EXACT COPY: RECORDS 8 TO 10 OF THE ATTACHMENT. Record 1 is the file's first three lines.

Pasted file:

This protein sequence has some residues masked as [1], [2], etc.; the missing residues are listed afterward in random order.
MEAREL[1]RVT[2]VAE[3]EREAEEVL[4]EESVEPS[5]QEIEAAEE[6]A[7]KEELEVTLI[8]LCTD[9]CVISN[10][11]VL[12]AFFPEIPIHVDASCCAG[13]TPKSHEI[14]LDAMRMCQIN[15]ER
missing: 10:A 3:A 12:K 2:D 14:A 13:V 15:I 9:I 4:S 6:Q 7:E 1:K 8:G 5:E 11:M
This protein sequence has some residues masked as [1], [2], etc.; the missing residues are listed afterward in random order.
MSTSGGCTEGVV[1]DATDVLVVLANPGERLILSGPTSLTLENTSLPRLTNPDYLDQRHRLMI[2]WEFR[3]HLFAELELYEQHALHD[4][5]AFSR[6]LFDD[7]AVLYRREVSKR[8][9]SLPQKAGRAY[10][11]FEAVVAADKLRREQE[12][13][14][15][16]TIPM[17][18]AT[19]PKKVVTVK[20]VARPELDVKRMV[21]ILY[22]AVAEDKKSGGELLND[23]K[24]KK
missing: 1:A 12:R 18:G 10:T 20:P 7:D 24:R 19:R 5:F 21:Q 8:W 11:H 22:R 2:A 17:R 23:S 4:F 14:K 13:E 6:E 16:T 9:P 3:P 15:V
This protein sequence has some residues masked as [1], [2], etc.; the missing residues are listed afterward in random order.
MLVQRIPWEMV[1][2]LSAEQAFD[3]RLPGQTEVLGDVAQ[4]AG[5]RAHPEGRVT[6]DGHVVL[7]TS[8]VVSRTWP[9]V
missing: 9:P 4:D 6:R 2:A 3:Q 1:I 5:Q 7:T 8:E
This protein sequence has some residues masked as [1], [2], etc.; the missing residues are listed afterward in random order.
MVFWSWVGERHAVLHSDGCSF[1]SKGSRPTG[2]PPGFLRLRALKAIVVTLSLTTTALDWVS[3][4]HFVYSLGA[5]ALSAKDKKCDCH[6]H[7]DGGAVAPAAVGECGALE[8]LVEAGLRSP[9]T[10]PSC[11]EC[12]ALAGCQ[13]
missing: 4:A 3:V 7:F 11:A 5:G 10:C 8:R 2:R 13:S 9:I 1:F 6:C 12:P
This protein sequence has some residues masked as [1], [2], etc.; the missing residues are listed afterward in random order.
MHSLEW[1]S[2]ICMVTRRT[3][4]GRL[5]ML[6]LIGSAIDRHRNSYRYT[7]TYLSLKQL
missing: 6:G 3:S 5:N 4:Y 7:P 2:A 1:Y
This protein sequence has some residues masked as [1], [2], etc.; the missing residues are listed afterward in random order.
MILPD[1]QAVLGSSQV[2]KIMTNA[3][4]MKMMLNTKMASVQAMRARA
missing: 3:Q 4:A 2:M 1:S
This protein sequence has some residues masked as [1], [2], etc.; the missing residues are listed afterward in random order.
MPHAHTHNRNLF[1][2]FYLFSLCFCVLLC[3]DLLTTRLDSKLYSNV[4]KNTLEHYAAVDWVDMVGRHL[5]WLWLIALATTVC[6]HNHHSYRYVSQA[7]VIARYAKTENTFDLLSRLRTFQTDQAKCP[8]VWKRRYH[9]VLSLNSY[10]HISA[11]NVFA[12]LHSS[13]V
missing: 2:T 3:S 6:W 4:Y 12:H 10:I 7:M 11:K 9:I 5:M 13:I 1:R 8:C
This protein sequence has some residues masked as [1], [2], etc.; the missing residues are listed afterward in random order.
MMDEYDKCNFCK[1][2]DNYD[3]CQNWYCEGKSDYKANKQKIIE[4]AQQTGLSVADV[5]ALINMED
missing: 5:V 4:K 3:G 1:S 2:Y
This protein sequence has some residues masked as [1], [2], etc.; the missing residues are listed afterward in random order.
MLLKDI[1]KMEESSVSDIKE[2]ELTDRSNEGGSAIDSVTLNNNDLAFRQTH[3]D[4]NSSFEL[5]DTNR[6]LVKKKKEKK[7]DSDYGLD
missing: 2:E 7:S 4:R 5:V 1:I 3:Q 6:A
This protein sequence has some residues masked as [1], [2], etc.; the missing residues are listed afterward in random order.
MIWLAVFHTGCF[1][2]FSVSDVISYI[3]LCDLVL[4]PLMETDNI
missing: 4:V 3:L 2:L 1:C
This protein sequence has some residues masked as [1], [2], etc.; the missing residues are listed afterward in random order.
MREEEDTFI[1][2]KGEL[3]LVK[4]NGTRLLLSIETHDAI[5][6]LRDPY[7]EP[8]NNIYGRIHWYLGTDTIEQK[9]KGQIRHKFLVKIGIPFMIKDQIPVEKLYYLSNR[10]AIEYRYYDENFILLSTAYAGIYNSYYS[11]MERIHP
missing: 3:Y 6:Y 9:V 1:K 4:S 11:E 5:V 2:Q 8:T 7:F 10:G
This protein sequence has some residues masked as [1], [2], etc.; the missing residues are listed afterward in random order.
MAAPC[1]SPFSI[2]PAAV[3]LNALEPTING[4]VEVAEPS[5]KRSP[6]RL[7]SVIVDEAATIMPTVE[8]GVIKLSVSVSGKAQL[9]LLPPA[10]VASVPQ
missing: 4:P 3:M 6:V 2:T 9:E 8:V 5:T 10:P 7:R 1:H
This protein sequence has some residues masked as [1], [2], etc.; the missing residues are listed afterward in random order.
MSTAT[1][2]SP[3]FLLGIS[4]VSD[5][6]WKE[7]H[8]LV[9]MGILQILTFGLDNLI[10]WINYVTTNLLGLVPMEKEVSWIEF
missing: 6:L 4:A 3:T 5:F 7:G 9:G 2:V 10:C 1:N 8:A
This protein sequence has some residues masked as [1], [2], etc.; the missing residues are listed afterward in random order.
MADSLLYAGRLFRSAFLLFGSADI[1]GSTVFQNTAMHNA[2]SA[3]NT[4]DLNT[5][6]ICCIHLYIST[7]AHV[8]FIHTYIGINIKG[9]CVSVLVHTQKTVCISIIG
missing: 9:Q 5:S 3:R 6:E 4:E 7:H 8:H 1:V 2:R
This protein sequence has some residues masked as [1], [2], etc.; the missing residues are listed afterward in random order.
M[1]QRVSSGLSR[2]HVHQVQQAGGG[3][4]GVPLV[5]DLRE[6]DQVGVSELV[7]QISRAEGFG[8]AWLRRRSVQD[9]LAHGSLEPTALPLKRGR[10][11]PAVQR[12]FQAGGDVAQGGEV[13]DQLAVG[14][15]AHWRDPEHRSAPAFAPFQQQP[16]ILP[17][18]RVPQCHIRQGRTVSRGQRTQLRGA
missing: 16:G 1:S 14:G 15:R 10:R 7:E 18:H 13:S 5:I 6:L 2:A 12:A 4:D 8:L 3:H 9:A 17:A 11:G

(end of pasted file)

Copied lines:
This protein sequence has some residues masked as [1], [2], etc.; the missing residues are listed afterward in random order.
MMDEYDKCNFCK[1][2]DNYD[3]CQNWYCEGKSDYKANKQKIIE[4]AQQTGLSVADV[5]ALINMED
missing: 5:V 4:K 3:G 1:S 2:Y
This protein sequence has some residues masked as [1], [2], etc.; the missing residues are listed afterward in random order.
MLLKDI[1]KMEESSVSDIKE[2]ELTDRSNEGGSAIDSVTLNNNDLAFRQTH[3]D[4]NSSFEL[5]DTNR[6]LVKKKKEKK[7]DSDYGLD
missing: 2:E 7:S 4:R 5:V 1:I 3:Q 6:A
This protein sequence has some residues masked as [1], [2], etc.; the missing residues are listed afterward in random order.
MIWLAVFHTGCF[1][2]FSVSDVISYI[3]LCDLVL[4]PLMETDNI
missing: 4:V 3:L 2:L 1:C